“7 Things I’ve Learned So Far” (this installment written by Ruth Emmie Lang, author of BEASTS OF EXTRAORDINARY CIRCUMSTANCE) is a recurring column where writers at any stage of their career can talk about writing advice and instruction, as well as how they got their literary agent—by sharing seven things they’ve learned along their writing journey that they wish they knew at the beginning.
1. Don’t Write to Sell
A few years before I wrote Beasts of Extraordinary Circumstance, I went through this phase of writing screenplays I thought I could sell. What resulted were several unfinished, unsalable, very unfunny scripts that now live in a folder on my computer titled What Was I Thinking? These stories are terrible for many reasons, but the fatal flaw they all had in common was that I wrote them for someone else. I didn’t care about the characters or their stories. I was just writing what I thought other people would like, and I failed miserably. Once I put these hackneyed projects to bed, I started writing a story just for the fun of it. I had no agenda, no audience in mind other than myself. That story would eventually become my debut novel.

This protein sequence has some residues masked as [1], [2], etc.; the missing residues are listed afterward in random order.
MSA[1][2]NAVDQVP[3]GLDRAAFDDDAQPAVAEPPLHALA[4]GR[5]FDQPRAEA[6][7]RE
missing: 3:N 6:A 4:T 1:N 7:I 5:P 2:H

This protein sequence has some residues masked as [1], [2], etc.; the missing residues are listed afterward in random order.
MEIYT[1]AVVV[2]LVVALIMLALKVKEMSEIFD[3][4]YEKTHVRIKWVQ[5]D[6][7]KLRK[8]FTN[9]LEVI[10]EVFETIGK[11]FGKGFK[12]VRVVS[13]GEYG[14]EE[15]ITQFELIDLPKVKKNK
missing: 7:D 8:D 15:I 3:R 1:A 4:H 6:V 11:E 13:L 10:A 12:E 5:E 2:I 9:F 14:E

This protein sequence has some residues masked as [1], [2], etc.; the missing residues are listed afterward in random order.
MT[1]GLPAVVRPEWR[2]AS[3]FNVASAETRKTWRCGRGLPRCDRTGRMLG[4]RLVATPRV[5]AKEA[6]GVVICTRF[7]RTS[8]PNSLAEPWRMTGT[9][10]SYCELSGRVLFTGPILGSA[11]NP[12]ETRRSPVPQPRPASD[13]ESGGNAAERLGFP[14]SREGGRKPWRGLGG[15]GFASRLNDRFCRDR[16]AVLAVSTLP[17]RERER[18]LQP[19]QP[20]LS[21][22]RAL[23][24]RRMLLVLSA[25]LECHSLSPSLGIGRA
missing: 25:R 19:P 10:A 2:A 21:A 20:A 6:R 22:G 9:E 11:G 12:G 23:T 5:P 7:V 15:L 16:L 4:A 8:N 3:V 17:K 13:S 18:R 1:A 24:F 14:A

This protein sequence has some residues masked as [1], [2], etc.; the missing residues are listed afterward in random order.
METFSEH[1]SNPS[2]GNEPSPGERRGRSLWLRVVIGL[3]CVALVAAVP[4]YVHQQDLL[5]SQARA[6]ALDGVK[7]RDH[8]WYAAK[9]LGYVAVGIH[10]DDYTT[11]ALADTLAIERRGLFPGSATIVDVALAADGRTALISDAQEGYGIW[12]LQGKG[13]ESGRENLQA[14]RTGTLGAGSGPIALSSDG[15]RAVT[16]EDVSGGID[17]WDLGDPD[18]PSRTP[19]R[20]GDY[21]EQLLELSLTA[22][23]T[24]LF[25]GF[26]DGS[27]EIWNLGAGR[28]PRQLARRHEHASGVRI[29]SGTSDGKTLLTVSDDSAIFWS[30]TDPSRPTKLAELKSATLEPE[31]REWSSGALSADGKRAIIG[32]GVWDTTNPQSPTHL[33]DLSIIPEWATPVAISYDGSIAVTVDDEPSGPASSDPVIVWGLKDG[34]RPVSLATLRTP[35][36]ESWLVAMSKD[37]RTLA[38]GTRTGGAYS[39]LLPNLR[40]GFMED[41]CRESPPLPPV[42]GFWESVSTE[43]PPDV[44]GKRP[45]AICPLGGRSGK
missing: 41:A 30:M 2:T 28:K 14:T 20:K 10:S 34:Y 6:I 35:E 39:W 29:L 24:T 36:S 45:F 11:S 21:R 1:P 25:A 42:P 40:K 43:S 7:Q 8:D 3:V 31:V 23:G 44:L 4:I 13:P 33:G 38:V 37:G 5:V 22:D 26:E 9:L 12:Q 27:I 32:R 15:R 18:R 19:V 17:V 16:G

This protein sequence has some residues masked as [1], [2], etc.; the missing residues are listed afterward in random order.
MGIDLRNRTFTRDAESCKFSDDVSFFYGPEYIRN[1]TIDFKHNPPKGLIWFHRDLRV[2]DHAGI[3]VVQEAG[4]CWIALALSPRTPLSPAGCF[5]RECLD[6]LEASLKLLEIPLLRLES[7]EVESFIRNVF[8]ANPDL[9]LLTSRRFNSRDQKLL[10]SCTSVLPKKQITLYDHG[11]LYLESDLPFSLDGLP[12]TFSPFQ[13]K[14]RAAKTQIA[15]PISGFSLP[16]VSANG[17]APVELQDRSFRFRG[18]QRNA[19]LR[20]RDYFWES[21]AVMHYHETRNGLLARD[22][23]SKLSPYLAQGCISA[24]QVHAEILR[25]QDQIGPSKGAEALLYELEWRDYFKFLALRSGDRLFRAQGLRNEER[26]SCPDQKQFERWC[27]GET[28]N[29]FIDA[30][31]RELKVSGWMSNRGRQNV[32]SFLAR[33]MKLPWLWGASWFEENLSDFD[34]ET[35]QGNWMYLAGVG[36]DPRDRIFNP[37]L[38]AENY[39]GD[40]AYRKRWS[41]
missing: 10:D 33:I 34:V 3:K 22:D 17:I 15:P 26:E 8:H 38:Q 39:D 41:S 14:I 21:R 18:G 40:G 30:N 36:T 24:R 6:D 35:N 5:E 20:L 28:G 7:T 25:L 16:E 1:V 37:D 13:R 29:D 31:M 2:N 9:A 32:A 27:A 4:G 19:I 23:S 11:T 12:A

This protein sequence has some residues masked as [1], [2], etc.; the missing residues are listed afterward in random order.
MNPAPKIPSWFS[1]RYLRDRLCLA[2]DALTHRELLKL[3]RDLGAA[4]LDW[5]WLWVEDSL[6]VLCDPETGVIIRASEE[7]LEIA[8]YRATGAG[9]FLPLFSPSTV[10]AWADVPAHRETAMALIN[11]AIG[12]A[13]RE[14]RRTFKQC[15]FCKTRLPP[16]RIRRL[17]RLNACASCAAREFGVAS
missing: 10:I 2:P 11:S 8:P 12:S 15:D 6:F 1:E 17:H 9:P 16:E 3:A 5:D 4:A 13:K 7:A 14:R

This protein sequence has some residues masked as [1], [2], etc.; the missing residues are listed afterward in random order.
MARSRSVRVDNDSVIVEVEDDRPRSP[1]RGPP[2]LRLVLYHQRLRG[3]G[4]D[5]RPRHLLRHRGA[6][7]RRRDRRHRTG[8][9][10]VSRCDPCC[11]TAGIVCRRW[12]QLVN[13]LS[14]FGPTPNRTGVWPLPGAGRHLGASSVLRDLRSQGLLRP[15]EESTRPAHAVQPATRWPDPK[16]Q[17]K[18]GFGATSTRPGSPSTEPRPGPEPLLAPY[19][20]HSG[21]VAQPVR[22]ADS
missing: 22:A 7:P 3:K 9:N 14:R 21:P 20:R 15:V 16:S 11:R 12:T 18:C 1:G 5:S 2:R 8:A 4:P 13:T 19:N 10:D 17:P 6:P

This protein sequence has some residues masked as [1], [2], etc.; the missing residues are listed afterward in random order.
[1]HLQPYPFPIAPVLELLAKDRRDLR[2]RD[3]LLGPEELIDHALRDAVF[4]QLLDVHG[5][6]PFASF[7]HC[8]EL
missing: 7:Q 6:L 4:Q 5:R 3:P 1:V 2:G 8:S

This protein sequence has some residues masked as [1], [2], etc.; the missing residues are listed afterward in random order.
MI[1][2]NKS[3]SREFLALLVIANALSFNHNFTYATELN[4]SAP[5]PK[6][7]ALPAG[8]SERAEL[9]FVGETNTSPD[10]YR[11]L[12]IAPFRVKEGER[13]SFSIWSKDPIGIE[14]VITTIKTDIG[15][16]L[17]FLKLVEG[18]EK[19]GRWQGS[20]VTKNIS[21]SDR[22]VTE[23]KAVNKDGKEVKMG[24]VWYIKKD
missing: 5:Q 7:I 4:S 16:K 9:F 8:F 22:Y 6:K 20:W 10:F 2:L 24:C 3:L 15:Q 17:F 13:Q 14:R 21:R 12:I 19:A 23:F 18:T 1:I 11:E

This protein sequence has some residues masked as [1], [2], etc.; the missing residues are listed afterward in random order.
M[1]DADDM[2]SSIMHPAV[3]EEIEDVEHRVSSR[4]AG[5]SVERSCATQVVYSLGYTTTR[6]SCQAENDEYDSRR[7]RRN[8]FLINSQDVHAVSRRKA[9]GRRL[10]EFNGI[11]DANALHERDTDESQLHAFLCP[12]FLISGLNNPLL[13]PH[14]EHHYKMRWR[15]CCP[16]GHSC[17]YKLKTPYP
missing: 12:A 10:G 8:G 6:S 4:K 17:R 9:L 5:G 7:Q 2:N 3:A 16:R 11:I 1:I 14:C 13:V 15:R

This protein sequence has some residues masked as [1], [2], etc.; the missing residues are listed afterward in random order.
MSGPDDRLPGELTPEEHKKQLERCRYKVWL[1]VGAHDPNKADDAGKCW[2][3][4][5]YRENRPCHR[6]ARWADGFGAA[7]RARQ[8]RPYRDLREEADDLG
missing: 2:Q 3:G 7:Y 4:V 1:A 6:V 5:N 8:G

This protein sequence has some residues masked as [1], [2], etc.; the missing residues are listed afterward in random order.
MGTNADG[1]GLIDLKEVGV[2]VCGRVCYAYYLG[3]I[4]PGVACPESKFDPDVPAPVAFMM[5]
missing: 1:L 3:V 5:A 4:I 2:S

2. Let Other People Read Your Work